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To improve productivity and help address socio-economic challenges, such as ageing, Japan needs to strengthen its innovation performance.
This paper is a first attempt to analyse the linkages between both types of networks and identify a number possible government implications. The motivation for this analysis is that concerns are raised in policy discussions that countries are not able to capture the value of their innovative activities.
This joint OECD and World Bank Group report, presented to G20 Trade Ministers in October 2015, focuses on the challenge of making GVCs more “inclusive” by overcoming participation constraints for SMEs and facilitating access for LIDCs. Results suggest that SME participation in GVCs is mostly taking place through indirect contribution to exports (rather than through direct exports), and that a holistic approach to trade, investment and national and multilateral policy action is needed to create more inclusive GVCs.
The report highlights the importance of ensuring access to ICT networks – in particular broadband – and stimulating innovation – in particular by enhancing the ability of SMEs to manage and protect their intellectual assets. At the same, the report underscores the importance of helping small firms scale up quickly, and to better integrate in GVCs by lowering barriers to the entry, growth and exit of firms. Countries should also avoid favouring incumbents over new firms.
This report discusses the mechanisms through which innovations based on information and communication technologies (ICT) may have effects on social inclusion. A core focus is on exploring how innovation policies can contribute to inclusive growth and how they can be implemented efficiently. Moreover, the report discusses the role policies expanding access to higher education can play in supporting inclusive growth.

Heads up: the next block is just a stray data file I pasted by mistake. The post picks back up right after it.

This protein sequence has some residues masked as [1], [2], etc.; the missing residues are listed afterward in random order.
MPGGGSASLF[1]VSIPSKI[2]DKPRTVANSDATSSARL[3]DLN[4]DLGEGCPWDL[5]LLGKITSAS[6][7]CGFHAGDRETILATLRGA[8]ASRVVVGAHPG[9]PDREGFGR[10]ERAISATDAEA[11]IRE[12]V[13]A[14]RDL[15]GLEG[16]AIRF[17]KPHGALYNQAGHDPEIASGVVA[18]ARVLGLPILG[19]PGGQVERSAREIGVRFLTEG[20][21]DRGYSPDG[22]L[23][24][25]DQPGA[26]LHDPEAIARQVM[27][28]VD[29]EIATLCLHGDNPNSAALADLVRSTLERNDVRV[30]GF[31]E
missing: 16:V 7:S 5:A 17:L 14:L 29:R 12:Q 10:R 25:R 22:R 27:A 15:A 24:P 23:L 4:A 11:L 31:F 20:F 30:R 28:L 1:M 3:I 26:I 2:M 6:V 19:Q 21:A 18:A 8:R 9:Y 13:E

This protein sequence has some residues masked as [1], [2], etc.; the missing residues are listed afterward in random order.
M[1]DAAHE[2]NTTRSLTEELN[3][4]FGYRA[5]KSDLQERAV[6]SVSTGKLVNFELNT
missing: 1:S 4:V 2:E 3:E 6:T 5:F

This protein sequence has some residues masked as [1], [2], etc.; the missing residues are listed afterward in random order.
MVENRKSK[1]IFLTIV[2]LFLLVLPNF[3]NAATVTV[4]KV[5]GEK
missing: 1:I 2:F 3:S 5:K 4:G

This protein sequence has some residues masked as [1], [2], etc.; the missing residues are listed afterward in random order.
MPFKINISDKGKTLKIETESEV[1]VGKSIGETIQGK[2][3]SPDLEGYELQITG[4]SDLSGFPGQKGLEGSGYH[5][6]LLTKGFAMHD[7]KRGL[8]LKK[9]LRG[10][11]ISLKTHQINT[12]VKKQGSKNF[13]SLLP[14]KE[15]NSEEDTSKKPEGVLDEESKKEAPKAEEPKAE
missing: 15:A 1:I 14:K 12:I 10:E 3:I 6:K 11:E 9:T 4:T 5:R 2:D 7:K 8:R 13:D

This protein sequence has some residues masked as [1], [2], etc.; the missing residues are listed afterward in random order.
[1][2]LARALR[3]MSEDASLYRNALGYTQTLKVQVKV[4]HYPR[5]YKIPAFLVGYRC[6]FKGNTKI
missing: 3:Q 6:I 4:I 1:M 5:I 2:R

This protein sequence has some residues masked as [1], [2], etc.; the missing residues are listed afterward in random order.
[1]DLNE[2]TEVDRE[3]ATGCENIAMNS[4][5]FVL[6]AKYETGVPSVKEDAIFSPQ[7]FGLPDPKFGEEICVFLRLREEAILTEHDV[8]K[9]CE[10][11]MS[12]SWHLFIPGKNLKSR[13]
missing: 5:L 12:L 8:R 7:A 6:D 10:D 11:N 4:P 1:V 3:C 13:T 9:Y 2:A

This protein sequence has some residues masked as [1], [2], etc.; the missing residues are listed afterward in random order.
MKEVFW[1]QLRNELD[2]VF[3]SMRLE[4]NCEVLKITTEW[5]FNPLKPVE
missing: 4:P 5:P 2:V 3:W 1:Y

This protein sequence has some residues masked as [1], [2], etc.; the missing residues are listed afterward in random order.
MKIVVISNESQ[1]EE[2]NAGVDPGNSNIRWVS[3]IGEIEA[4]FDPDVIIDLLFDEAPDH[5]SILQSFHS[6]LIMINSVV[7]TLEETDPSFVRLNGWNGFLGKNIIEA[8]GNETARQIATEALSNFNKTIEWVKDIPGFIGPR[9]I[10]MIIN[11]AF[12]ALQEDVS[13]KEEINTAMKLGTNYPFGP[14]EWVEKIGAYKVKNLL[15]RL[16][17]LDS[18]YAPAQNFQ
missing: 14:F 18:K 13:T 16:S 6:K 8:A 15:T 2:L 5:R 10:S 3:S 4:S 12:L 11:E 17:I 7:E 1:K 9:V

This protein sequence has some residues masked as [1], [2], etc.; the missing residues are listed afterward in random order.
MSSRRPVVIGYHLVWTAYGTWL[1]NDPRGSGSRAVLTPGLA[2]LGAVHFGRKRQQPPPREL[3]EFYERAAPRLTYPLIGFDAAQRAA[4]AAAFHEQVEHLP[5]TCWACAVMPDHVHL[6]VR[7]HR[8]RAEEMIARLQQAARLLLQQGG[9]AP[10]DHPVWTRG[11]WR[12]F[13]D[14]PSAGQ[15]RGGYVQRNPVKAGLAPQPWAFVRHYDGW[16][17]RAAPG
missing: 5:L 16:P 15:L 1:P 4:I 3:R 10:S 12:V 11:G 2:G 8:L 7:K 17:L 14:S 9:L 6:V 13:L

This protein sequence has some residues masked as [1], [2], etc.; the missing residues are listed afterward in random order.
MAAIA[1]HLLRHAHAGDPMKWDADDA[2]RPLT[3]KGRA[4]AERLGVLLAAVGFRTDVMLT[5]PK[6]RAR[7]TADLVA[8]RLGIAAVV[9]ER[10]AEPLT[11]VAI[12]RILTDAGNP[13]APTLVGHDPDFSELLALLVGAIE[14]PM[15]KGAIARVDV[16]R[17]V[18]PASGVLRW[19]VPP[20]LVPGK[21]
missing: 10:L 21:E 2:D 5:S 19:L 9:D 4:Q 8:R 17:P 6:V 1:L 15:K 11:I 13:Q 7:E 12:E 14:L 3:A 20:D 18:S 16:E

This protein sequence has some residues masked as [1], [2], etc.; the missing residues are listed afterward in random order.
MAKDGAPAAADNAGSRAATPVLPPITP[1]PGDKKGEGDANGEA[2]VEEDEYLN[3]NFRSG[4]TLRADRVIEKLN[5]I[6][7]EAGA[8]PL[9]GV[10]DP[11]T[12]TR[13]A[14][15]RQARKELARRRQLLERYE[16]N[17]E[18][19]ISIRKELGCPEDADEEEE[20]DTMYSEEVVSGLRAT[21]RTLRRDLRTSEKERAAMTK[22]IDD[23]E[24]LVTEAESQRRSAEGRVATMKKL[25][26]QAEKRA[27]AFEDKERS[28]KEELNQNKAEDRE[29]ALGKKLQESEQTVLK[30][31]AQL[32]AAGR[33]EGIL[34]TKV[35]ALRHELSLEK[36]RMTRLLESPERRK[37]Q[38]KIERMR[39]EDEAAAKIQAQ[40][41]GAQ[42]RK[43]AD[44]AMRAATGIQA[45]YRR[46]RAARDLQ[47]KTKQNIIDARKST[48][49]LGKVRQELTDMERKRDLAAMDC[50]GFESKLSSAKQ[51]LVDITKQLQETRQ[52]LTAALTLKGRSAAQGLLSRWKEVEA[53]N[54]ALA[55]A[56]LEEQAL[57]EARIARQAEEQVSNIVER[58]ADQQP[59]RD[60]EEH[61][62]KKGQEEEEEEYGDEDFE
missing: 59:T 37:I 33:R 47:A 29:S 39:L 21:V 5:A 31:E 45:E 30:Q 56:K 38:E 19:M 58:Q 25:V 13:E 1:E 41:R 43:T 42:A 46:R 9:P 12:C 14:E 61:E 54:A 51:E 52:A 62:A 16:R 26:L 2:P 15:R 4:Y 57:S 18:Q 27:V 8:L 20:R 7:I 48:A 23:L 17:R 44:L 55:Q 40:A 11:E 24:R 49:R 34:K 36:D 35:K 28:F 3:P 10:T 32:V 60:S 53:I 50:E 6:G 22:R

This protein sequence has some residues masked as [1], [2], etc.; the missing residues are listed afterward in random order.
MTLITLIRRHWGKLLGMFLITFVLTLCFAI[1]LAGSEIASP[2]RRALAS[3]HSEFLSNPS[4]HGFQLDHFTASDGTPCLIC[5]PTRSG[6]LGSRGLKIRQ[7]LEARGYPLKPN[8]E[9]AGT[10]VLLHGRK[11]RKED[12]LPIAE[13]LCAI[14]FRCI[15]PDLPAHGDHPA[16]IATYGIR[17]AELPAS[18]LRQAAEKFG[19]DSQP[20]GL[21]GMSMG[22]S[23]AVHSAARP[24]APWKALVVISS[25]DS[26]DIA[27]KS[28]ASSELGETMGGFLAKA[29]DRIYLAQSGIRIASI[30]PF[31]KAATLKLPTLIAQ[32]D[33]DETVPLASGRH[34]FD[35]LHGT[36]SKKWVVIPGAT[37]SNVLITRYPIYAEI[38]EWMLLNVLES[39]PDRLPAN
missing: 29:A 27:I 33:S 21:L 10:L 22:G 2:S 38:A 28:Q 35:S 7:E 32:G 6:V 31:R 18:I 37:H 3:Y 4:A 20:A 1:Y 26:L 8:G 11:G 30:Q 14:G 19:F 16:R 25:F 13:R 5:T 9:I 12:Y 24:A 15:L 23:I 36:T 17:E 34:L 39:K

The objective to achieve inclusive growth is at the top of many governments’ agendas because high levels of inequalities negatively affect the well-being and growth. In order to develop concrete policy solutions, the project has developed a framework to analyse innovation and relevant related policies from the perspective of industrial, social and territorial inclusiveness.
As the Chinese economy matures to a slower but more sustainable growth path, policy efforts need to focus more on efficiency, stability and inclusiveness, according to a new OECD report.
It is a pleasure to be with you today at this seminar that will debate how to prepare the Spanish economy to face the opportunities and challenges posed by the new production and digital revolution. I am grateful to the Fundación Areces for its kind invitation, and to Minister Alvaro Nadal for joining us.
Within the framework of the work of the OECD Observatory of Public Sector Innovation, this report explores how systems approaches can be used in the public sector to solve “wicked” problems. Through the analysis of concrete cases, the report describes how systems approaches can make public services more effective and resilient.
This new report highlights the latest trends in government innovation. The topics identified through this review are not the only trends and examples in government innovation, but they do provide a glimpse of where government innovation stands today and where it may be going tomorrow.
The proliferation of high-cost medicines and rising drug prices are increasing pressures on public health spending and calling into question the pharmaceutical industry’s pricing strategies.